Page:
The prospect of winning a new client is something that leaves us all a little excited. Most clients, including the good ones, tend to send vague request for proposals or information when they first deal with us.

But what happens when your client has an idea… that’s quite… well… terrible! Do you give the client your honest opinion? On the other hand, you understand that your client pays you for your professional insight and experience; they deserve to hear the truth.

Remember, it takes two to tango, so when you’re given a bad design idea that you just can’t execute, don’t rush to blame the client, even if it seems justified. You need a diplomatic way to explain your client that something is a bad idea or won’t work. This way, you can keep your point straight and not hurt anyone’s feelings.

To get out of this struggle, I use a magic word each time I try to transform “bad ideas” into something that both me and my client will love.

That magic word is – Imagine.

  • Imagine being stuck in a room with no visible way to get out.
  • Imagine being lost in a foreign country and being unable to communicate with anyone. And when you finally find someone who speaks your language, he forces you to listen to his life story before giving you the directions you need.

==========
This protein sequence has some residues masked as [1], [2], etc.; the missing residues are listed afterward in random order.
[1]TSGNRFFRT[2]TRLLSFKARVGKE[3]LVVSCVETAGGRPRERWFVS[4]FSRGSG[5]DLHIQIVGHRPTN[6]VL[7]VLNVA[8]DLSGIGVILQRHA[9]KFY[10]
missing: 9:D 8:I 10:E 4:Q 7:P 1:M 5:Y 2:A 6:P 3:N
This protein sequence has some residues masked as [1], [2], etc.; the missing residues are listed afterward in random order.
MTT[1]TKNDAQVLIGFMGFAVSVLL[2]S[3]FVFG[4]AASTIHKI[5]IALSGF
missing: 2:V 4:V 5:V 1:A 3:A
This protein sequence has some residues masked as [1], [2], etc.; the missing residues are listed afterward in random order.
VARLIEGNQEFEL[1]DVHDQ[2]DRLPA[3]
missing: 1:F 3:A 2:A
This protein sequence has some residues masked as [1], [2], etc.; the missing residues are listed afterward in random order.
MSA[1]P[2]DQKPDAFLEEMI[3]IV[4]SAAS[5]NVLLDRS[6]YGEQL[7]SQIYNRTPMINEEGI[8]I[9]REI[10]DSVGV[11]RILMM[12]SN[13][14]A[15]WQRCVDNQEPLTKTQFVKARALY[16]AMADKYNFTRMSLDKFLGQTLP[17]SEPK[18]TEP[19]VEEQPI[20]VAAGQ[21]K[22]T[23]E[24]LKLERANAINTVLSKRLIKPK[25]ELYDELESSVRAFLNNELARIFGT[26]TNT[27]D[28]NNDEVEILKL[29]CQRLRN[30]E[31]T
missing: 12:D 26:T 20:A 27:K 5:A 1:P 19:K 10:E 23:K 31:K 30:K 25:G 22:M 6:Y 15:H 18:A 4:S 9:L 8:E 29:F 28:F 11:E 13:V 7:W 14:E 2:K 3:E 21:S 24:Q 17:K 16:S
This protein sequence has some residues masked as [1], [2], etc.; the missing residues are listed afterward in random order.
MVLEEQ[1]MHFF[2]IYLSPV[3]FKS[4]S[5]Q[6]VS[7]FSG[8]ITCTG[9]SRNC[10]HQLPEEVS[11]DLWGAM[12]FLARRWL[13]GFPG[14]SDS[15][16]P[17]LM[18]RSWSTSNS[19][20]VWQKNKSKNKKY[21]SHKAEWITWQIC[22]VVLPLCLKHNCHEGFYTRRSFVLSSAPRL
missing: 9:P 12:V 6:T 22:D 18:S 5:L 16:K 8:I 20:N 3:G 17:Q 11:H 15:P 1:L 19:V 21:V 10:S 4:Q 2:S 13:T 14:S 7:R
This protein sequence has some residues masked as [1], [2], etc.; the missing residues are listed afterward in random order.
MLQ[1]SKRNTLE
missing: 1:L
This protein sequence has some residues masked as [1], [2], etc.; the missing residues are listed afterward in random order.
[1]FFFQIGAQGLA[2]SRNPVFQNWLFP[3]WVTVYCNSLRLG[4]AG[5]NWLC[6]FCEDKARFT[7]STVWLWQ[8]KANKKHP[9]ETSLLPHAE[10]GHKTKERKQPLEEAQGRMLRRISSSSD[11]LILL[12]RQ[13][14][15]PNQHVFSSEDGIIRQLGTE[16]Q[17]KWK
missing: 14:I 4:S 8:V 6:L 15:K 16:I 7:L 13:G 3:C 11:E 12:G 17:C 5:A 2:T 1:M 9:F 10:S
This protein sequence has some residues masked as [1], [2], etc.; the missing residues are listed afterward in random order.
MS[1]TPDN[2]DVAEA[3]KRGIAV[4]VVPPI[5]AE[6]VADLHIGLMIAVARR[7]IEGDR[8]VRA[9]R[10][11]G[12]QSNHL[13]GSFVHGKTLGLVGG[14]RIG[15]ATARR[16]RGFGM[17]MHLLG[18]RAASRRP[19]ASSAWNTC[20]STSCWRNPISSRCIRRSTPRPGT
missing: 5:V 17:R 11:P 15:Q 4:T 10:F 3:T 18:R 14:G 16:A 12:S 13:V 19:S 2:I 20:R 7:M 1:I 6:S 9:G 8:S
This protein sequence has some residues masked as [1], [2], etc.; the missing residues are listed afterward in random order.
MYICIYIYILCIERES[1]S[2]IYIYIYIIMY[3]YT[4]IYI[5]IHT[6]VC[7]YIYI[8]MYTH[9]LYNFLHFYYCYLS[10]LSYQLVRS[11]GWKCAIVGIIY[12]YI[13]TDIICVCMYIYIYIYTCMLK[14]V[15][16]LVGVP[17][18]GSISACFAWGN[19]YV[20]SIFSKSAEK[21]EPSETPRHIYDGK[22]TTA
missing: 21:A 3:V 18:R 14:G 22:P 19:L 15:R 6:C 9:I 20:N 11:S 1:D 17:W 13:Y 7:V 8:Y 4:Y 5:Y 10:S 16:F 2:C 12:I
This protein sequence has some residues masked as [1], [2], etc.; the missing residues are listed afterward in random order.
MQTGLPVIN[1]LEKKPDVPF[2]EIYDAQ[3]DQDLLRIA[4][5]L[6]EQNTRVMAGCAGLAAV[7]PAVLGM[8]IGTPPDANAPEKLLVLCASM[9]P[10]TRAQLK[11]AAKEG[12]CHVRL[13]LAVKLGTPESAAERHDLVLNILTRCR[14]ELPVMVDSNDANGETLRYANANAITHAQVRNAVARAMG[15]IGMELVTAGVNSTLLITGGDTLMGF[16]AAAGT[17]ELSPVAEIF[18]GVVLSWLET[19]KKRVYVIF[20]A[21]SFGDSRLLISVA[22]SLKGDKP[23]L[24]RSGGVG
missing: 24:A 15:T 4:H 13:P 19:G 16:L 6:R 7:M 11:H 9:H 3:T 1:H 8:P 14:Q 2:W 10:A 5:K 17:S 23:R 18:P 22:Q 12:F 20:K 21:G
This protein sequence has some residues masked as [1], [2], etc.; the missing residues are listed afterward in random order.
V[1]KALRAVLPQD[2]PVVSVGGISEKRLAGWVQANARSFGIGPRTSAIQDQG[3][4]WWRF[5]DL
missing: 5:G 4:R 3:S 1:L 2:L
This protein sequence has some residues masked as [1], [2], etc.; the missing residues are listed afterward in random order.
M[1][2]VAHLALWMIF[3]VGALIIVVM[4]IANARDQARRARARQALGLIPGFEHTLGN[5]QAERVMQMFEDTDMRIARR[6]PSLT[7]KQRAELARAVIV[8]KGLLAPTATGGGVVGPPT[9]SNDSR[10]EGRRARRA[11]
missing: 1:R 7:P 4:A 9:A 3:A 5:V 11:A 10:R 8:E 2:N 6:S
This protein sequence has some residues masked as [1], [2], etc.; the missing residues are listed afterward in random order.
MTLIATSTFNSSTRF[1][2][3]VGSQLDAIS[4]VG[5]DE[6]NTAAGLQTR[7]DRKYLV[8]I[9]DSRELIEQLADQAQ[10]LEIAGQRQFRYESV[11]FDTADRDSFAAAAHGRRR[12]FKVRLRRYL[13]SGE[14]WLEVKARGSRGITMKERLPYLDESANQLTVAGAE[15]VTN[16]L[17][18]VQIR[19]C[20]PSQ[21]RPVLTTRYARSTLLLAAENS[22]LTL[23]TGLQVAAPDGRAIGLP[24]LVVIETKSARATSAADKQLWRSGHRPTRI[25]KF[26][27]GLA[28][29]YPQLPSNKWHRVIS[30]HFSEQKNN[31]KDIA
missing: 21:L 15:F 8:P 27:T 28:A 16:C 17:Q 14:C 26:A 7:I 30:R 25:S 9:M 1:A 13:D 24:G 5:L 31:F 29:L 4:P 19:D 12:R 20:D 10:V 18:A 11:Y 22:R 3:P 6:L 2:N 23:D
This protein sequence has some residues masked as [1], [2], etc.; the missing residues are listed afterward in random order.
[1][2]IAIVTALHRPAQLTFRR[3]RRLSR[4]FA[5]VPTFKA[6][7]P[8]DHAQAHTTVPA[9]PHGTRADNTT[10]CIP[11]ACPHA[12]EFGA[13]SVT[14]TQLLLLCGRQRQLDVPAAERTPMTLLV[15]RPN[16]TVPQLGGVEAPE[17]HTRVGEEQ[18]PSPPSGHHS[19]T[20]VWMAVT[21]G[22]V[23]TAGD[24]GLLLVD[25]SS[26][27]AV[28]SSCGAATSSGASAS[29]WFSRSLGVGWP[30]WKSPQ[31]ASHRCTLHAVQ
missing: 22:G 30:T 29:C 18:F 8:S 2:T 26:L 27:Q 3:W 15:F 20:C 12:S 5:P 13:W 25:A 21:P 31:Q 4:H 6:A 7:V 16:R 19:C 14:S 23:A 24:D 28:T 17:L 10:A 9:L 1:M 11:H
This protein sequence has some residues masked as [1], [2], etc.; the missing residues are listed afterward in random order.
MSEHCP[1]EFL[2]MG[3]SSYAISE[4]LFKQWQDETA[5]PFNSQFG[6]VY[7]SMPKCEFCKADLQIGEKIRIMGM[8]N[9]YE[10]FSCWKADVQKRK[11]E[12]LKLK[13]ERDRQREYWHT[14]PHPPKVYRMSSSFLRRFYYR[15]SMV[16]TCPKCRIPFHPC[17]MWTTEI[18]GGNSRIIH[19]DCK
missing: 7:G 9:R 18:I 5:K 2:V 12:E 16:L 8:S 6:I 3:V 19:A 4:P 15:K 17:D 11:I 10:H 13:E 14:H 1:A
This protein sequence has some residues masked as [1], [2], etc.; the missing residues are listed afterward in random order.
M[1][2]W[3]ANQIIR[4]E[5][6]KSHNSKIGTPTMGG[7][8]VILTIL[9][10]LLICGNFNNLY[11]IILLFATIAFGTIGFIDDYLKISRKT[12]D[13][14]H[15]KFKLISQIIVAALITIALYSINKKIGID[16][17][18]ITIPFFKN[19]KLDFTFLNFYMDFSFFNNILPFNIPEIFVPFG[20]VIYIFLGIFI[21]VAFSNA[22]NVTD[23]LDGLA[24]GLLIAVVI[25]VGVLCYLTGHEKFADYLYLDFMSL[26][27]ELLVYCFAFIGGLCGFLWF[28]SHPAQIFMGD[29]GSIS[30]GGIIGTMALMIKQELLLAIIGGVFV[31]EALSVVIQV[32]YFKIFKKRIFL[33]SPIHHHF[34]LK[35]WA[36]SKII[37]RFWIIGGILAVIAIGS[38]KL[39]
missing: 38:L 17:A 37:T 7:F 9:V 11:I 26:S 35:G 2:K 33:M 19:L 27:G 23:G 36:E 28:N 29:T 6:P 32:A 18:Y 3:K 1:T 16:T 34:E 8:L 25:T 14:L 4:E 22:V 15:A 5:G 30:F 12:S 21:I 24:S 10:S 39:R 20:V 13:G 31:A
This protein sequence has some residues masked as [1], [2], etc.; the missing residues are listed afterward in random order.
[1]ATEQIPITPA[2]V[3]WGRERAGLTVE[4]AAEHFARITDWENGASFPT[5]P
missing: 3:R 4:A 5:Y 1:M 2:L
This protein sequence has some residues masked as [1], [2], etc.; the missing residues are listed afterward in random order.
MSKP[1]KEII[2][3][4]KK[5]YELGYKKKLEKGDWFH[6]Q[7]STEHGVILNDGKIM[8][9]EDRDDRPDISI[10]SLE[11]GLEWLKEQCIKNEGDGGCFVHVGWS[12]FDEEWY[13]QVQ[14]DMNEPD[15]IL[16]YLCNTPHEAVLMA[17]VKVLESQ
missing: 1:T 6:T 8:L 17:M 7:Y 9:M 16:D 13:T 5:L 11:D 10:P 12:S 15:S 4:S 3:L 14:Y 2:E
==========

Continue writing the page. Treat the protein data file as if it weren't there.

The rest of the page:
• Imagine being forced to make a decision with serious consequences when you don’t understand the choices.
  • Imagine being on a highway with so many signs competing for your attention that you can’t possibly pick out the one you need to follow.
  • Imagine you’ve to reintroduce yourself every time you see your best friend.
  • Imagine you’ve to walk around the same block every time you want to move from one room to another in your house.
  • Imagine being incredibly hungry, but unable to figure out how to open the refrigerator.
  • Imagine hiring an employee who refuses to do what you ask of him and makes you feel stupid for asking.

All you have to do is (gently) push the client in the right direction and get the perfect user experience back on track and you should certainly go for it.

The client-designer relationship is like a marriage; both parties need to pull their weight in conceiving the design. Otherwise, someone is going to end being resentful, and the design is going to suffer greatly.

You’ll likely get a lot of gratitude, stellar feedback, and glowing recommendations for going the extra mile.

Peace out ✌️